African Journal of
Microbiology Research

  • Abbreviation: Afr. J. Microbiol. Res.
  • Language: English
  • ISSN: 1996-0808
  • DOI: 10.5897/AJMR
  • Start Year: 2007
  • Published Articles: 5233

Full Length Research Paper

Bacterial diversity of aMasi, a South African fermented milk product, determined by clone library and denaturing gradient gel electrophoresis analysis

  Renate Døving Osvik1, Sigmund Sperstad1,2, Eva Breines3, Ellinor Hareide3, Jacques Godfroid3,4, Zhigang Zhou5, Pengfei Ren5, Claire Geoghegan6, Wilhelm Holzapfel7 and Einar Ringø1*
  1Faculty of Biosciences, Fisheries and Economics, Norwegian College of Fishery Science, University of Tromsø, N-9037 Breivika, Norway. 2Department of Zoophysiology, Institute of Zoology, University of Kiel, Olshausenstr. 40, 24098 Kiel, Germany. 3Section of Arctic Veterinary Medicine, Department of Food Hygiene, The Norwegian School of Veterinary Science, N-9292 Tromsø, Norway. 4Department of Veterinary Tropical Diseases, Faculty of Veterinary Science, University of Pretoria, Onderstepoort, South Africa. 5Key Laboratory for Feed Biotechnology of the Ministry of Agriculture, Feed Research Institute, Chinese Academy of Agricultural Sciences, Beijing 100081, P. R. China. 6Department of Zoology and Entomology, Mammal Research Institute, University of Pretoria, Pretoria, Gauteng, South Africa. 7School of Life Science, Handong Global University, Pohang, South Korea.
Email: [email protected]

  •  Accepted: 26 July 2013
  •  Published: 09 August 2013



In the present study, we investigated the bacterial diversity of aMasi, a traditional South African fermented milk product, by 16S rRNA clone library and Denaturing Gradient Gel Electrophoresis (DGGE) analysis. Two hundred and eighty two clones from clone library were isolated and identified from aMasi, prepared from the milk of four cows from one herd in the EkuPindiseni Community, North West of Hluhluwe-iMfolozi Park in KwaZulu-Natal Province. The majority of the identified sequences corresponded to lactic acid bacteria (LAB), with the genus Lactococcus as major representative. The speciesLactococcus lactis accounted for 179 of the identified clones. In addition, several species of LactobacillusLeuconostoc and Enterococcus were detected. Furthermore, several clones belonging to AcinetobacterAeromonas and genera within the Enterobacteriaceaewere detected. It is important to note that human pathogens such as Klebsiella pneumoniae were identified in aMasi in the present study. Conversely, zoonotic bacteria such as Brucella abortus and Mycobacterium bovis were not detected in aMasi, although, they are present in the cattle population in the study area. Thirty (30) clones were identified as uncultured bacterial clones. Nine DGGE bands were successfully sequenced, of which four were classified as Llactis with other bands belonging to lactobacilli, Clostridium aciduriciEnterobacter sp., Acinetobacter baumannii and an un-culturable bacterium. Even though there was some discrepancy between the two culture independent methods used to study the bacteriological community in aMasi, a general conclusion can be drawn,Llactis may be considered as the dominant bacterium within a diverse bacterial community in this locally-produced dairy product.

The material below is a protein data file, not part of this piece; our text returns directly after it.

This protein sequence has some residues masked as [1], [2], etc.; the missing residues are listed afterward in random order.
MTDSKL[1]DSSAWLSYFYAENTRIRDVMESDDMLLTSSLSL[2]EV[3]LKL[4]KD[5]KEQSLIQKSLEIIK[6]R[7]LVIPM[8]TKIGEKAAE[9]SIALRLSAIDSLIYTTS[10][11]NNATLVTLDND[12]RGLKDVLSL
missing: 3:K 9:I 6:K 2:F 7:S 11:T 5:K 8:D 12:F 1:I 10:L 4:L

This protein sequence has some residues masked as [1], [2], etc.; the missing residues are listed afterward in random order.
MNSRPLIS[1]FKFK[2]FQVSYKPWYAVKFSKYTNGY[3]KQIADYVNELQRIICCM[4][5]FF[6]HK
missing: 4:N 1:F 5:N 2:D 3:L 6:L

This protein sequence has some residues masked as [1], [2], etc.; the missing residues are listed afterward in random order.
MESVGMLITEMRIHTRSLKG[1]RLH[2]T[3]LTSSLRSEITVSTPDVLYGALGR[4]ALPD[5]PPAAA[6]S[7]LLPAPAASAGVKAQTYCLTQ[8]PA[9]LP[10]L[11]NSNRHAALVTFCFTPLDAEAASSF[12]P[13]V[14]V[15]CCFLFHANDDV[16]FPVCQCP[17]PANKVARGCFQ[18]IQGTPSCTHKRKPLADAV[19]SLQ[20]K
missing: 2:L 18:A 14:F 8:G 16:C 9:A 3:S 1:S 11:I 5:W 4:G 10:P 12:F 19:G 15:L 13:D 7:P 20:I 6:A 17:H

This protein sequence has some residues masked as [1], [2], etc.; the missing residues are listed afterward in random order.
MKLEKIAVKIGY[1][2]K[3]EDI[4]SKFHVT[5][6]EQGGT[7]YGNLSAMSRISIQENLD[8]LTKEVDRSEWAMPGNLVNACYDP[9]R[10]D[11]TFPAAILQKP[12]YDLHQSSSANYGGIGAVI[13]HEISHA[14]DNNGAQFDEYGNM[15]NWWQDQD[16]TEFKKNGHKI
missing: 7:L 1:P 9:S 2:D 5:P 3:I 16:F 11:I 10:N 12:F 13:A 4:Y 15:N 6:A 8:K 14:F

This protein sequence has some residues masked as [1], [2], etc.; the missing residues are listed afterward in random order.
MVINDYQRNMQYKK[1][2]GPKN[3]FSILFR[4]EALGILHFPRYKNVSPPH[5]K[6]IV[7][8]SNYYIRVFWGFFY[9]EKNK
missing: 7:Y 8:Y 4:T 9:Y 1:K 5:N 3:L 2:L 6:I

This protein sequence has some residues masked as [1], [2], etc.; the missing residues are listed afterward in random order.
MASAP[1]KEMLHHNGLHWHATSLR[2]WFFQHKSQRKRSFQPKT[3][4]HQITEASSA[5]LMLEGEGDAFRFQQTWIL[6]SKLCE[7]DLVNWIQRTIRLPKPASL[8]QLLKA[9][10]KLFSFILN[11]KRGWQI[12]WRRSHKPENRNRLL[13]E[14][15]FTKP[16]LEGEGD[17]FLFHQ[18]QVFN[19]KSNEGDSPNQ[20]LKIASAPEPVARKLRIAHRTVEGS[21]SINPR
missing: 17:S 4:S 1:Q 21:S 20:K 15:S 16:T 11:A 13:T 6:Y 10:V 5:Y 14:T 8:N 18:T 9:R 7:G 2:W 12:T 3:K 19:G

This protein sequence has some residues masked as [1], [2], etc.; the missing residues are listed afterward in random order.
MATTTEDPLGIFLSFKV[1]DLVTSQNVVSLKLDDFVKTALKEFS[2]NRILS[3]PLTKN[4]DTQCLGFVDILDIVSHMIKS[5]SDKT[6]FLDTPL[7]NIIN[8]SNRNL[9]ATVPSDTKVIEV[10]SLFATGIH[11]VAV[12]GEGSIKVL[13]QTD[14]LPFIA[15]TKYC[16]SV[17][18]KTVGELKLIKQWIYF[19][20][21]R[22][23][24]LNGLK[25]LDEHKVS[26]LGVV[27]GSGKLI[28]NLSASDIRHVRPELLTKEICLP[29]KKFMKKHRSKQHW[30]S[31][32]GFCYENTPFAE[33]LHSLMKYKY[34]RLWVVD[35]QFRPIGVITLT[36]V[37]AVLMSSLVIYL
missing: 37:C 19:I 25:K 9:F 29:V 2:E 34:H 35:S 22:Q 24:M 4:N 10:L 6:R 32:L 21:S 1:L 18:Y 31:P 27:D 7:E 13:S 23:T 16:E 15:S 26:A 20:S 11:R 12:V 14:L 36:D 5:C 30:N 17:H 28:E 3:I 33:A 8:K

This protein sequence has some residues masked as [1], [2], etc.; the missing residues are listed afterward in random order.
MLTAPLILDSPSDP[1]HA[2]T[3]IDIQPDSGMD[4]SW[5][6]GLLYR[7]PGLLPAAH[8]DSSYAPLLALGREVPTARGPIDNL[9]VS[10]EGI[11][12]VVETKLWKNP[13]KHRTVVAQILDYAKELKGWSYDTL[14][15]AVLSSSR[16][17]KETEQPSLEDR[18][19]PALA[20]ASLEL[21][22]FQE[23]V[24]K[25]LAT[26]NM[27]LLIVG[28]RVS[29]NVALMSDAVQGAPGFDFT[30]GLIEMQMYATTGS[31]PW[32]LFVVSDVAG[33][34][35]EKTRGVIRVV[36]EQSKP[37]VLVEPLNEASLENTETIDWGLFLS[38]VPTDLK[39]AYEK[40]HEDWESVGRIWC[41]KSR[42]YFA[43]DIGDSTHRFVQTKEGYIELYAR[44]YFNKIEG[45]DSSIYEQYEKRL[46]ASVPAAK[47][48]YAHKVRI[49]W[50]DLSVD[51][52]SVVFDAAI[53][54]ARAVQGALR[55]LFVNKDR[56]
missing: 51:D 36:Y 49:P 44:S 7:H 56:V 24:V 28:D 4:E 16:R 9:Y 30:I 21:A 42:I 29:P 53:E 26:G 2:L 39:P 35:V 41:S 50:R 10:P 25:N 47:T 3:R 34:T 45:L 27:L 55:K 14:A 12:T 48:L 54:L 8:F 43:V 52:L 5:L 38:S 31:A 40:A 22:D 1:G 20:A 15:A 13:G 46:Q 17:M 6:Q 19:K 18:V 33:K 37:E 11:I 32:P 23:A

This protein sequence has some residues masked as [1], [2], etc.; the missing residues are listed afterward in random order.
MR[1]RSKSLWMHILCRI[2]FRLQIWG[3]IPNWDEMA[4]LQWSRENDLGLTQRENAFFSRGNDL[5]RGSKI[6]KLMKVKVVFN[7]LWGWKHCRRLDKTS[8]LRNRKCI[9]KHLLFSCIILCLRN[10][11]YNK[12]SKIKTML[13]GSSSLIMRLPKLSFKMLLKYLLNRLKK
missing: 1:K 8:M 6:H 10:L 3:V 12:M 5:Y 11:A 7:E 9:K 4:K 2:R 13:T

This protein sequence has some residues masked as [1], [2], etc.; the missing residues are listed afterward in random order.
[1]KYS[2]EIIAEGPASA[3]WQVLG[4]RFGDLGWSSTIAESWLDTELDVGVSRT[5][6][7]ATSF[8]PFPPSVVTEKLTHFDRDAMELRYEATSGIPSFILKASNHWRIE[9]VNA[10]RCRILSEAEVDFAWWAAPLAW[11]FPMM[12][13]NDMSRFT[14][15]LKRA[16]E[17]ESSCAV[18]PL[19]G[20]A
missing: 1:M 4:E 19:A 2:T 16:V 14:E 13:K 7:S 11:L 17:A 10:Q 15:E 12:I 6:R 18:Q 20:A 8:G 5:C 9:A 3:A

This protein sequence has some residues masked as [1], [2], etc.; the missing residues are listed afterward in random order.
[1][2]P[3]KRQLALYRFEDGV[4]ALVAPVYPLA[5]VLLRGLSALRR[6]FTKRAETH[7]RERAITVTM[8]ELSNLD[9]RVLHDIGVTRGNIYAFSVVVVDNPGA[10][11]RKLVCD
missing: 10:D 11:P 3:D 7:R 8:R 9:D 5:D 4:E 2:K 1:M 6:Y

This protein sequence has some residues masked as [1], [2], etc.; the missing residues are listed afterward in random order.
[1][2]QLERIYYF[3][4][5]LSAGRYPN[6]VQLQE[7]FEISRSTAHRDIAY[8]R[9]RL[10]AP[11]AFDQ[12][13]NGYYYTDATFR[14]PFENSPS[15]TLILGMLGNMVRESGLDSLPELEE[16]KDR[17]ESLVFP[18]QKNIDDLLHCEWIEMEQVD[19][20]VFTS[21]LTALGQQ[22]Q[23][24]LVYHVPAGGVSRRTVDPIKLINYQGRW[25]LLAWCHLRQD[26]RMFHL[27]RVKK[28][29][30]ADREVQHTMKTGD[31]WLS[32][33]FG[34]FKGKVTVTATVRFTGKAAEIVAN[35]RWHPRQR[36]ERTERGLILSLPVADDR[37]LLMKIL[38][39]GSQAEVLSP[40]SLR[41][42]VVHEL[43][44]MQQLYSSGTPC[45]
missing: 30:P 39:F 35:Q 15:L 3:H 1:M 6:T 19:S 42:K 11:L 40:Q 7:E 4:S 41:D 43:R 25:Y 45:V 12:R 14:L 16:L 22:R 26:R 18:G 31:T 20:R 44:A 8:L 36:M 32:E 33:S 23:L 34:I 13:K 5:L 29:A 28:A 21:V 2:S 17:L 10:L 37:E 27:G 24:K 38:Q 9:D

Key words: South Africa, aMasi, fermented milk, microbial diversity, clone library, denaturing gradient gel electrophoresis (DGGE).